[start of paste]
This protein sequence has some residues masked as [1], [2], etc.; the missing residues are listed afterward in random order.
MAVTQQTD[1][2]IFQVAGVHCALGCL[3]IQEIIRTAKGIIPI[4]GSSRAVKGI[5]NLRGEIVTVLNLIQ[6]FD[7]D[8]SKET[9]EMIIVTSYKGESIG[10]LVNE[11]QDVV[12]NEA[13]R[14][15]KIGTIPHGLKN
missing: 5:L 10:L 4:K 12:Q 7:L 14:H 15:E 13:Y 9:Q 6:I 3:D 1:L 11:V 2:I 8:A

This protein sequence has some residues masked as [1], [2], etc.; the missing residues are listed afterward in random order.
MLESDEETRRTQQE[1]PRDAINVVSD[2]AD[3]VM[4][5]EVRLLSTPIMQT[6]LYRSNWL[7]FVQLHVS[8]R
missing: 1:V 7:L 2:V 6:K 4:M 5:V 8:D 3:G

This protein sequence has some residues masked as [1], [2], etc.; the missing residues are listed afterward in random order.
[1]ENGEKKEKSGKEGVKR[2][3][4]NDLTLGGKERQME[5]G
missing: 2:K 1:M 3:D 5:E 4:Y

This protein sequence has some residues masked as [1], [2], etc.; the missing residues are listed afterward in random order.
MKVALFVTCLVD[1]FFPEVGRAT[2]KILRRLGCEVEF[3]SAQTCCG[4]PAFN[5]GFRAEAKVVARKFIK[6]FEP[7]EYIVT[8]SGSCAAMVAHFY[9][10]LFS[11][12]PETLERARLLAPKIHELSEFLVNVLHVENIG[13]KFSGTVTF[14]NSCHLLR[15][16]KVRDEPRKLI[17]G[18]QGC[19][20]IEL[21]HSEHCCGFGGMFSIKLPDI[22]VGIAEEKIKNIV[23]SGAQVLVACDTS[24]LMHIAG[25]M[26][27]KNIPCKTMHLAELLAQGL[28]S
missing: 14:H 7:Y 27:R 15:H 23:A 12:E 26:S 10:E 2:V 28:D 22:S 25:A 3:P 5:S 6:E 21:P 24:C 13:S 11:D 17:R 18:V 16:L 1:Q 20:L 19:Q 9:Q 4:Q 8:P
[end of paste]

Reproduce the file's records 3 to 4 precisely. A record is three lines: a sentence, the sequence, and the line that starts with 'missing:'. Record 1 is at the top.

This protein sequence has some residues masked as [1], [2], etc.; the missing residues are listed afterward in random order.
[1]ENGEKKEKSGKEGVKR[2][3][4]NDLTLGGKERQME[5]G
missing: 2:K 1:M 3:D 5:E 4:Y

This protein sequence has some residues masked as [1], [2], etc.; the missing residues are listed afterward in random order.
MKVALFVTCLVD[1]FFPEVGRAT[2]KILRRLGCEVEF[3]SAQTCCG[4]PAFN[5]GFRAEAKVVARKFIK[6]FEP[7]EYIVT[8]SGSCAAMVAHFY[9][10]LFS[11][12]PETLERARLLAPKIHELSEFLVNVLHVENIG[13]KFSGTVTF[14]NSCHLLR[15][16]KVRDEPRKLI[17]G[18]QGC[19][20]IEL[21]HSEHCCGFGGMFSIKLPDI[22]VGIAEEKIKNIV[23]SGAQVLVACDTS[24]LMHIAG[25]M[26][27]KNIPCKTMHLAELLAQGL[28]S
missing: 14:H 7:Y 27:R 15:H 23:A 12:E 26:S 10:E 2:V 28:D 22:S 25:A 3:P 5:S 6:E 21:P 24:C 13:S 11:D 17:R 18:V 16:L 1:Q 20:L 19:Q 9:Q 4:Q 8:P